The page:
That’s what it was.
The fascinating part is that people
              from Saudi Arabia, Russia,
                               wanted to send doctors. 
Some folks came with their own money—
three big trucks with medical supplies—
but the head of FEMA wouldn’t let them
in the city.  He had a big old power struggle
with the governor who was fighting
              with the mayor, but the mayor
                               does not control the levee.
The federal government is in charge of the levee. 
There’s a big old lawsuit going on right now,
but ain’t nobody going to take responsibility.
We asked the guys who come to get us,
What took you so long?
              When they got to us,
                               it was too late. 
I knew a lot of the people died.
They had one lady on the phone
they had told to
(I was listening on the radio)
cut a hole in the roof
              and climb out with her baby.
                               There’s 100 degree heat
in those attics!  80% humidity! 
The foundation gave way.
They found her with the baby
cradled by her body
as if to protect it. 


When we got here, everybody talking about
starting over.  Let me tell you,
it ain’t easy.  Ain’t nobody
              to help me. 
                               I asked for help,
but the lady who interviewed me
said I was too independent.  Gal,
I said, you ought to encourage
              people to be independent.
                               I do my own cooking.
I’m on a high protein diet
and drink lots of cranberry juice. 
That’s why I’ve survived. 
              I been in a wheel chair
                               with a spinal cord injury
since my car accident in ’83..
I can tell the difference with
the ones that learn how
              to be self-sufficient. 
                               If they’re not self-reliant,
they don’t live long, trust me. 
They break down.  They try to resume
their life as it was, and in actual reality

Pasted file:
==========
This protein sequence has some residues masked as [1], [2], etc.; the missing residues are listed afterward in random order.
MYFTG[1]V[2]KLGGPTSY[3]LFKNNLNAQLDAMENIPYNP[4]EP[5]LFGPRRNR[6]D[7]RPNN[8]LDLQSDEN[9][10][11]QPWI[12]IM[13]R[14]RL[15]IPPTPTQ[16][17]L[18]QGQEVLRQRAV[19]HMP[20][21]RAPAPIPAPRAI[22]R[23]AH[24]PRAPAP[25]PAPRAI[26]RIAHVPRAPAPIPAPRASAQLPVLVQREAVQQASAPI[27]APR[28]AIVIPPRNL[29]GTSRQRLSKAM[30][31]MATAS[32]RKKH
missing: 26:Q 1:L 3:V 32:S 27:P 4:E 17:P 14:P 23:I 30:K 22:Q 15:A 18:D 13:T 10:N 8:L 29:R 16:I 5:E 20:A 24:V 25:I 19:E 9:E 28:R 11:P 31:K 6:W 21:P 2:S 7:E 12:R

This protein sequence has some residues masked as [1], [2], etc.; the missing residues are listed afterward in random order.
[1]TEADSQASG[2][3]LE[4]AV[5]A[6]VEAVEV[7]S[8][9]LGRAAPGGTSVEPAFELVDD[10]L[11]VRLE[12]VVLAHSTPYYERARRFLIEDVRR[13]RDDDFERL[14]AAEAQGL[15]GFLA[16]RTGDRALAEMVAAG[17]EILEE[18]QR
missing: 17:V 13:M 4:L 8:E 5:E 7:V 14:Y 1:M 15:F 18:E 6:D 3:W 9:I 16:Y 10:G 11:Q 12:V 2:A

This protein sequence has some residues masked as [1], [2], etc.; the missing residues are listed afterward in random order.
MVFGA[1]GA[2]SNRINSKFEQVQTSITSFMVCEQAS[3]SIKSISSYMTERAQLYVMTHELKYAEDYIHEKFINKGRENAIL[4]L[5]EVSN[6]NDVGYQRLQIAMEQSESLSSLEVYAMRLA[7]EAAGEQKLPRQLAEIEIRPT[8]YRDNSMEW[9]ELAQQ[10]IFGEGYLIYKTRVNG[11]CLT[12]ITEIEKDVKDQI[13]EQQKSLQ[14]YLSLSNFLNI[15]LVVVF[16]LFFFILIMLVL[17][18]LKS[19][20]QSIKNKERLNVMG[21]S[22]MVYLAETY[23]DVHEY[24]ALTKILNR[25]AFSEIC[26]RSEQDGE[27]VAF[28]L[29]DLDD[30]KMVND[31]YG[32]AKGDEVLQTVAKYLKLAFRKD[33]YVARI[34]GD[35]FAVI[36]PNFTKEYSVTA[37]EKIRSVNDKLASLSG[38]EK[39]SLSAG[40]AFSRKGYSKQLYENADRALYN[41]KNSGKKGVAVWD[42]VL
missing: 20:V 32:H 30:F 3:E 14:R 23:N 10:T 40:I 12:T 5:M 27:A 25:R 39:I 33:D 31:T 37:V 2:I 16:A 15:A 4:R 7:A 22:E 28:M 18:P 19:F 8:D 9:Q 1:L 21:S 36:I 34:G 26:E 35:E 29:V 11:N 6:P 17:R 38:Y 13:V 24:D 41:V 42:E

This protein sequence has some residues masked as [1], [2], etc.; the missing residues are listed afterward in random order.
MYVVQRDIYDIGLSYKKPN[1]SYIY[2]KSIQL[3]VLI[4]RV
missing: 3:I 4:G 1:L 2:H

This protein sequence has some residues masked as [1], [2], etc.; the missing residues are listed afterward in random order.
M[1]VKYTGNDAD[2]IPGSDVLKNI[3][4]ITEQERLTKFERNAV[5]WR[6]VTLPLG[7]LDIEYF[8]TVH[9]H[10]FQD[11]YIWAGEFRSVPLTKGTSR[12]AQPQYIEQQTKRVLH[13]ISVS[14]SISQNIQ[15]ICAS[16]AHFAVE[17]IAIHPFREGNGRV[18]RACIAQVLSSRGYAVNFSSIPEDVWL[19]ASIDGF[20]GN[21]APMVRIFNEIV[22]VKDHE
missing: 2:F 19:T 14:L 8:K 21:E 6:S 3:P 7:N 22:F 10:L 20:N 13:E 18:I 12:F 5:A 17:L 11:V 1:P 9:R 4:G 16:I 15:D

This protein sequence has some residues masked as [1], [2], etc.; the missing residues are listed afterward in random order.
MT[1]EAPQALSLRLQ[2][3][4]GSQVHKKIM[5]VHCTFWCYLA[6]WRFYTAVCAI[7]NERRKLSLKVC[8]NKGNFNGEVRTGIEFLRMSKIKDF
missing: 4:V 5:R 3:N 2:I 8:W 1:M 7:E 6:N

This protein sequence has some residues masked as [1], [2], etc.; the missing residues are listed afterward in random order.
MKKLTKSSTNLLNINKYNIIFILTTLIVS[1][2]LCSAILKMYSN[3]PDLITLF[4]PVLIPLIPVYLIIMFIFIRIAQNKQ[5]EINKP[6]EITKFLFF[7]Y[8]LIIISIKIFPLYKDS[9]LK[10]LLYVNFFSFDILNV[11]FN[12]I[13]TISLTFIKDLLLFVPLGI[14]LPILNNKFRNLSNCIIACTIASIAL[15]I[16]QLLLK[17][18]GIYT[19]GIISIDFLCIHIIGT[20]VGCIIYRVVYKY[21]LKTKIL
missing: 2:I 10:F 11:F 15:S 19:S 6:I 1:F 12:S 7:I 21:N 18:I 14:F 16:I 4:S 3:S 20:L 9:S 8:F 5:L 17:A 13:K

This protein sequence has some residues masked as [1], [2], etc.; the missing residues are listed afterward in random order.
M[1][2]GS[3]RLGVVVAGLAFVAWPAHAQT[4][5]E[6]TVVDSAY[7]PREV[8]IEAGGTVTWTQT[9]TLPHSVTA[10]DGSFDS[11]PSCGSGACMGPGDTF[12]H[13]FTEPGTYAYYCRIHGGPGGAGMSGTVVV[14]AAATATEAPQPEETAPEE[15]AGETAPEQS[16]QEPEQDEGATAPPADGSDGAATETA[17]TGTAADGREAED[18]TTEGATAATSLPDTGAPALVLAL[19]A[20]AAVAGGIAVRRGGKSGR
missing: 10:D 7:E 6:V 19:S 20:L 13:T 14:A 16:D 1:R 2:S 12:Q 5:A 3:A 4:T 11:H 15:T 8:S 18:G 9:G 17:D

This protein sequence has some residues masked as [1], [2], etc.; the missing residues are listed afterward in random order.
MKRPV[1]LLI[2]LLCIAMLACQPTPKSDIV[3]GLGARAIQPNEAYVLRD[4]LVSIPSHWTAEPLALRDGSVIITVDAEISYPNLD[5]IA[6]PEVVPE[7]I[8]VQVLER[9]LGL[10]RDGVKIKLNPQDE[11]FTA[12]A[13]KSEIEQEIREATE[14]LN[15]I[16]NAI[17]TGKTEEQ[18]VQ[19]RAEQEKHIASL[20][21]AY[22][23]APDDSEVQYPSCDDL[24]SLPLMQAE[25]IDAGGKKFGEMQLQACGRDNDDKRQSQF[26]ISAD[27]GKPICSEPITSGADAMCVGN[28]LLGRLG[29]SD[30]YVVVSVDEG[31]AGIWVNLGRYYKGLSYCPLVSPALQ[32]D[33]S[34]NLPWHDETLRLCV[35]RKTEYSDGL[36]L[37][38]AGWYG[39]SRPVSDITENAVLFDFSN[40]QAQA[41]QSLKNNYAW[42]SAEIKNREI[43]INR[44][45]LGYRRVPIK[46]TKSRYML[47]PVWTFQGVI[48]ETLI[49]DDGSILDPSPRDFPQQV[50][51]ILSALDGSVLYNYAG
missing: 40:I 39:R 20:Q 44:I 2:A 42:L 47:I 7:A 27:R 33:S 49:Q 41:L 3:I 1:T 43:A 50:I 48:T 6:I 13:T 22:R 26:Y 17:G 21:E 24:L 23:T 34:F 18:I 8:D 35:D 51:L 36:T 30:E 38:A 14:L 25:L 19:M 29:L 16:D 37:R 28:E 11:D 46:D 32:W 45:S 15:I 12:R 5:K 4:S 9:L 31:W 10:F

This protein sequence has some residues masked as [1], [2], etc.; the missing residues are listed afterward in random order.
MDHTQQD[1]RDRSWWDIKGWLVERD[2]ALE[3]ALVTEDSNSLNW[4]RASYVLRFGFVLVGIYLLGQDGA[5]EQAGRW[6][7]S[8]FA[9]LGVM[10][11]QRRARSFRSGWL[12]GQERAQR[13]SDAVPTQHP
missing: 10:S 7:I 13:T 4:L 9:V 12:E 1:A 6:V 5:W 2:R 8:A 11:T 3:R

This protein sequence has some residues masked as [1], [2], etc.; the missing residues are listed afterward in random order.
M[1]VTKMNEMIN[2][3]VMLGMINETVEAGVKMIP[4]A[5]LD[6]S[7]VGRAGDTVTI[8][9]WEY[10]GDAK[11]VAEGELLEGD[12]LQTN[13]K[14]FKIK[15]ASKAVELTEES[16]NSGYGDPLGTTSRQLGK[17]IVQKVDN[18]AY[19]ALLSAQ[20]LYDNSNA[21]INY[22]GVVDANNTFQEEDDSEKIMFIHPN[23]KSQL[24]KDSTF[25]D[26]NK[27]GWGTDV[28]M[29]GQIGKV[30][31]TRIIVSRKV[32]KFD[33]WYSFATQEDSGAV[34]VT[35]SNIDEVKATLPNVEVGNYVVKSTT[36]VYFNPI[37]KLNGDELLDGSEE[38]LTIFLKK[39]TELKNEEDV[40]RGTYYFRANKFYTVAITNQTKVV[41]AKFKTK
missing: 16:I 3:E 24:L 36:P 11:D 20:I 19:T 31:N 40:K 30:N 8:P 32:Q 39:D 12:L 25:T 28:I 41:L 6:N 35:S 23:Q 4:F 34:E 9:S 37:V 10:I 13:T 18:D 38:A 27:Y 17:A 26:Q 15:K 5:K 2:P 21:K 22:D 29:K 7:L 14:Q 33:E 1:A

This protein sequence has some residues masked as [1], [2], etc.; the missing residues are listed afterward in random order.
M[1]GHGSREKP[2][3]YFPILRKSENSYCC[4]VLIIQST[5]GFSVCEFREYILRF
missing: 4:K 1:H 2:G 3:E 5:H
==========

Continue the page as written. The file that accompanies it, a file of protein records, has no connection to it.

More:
it takes five years for your body
                               to come back to where
you have some kind of control over it. 
The mind got to be refocused
and you got to change your friends. 
              I would also like to comment
                               on the corruption of the FEMA
representatives in charge of accounts
here in Phoenix who gave evacuees’
social security numbers
              to their own family members
                               who embezzled our money. 
If your FEMA number was frauded
you have been ignored and put on hold.
Why?  Some of us scammed are struggling
              so hard and cannot get help
                               with necessary things
that life requires, or retrieve us
some dignity and happiness possible
with all the sadness of separation
              from our families and lifelong friends.
                               I struggle to keep going. 
I am the “only paraplegic/ handicapped
individual” to graduate from the Arizona
Automotive Institute.  I have the drive
              to help myself since
                               the government can’t seem to
do me right.  I say to people that needs help,
Don’t take the easy way out.
Keep yourself from the negative.
              I have a zest for life.
                               What’s the alternative? 

by Cynthia Hogue

To read Cynthia's Interview click here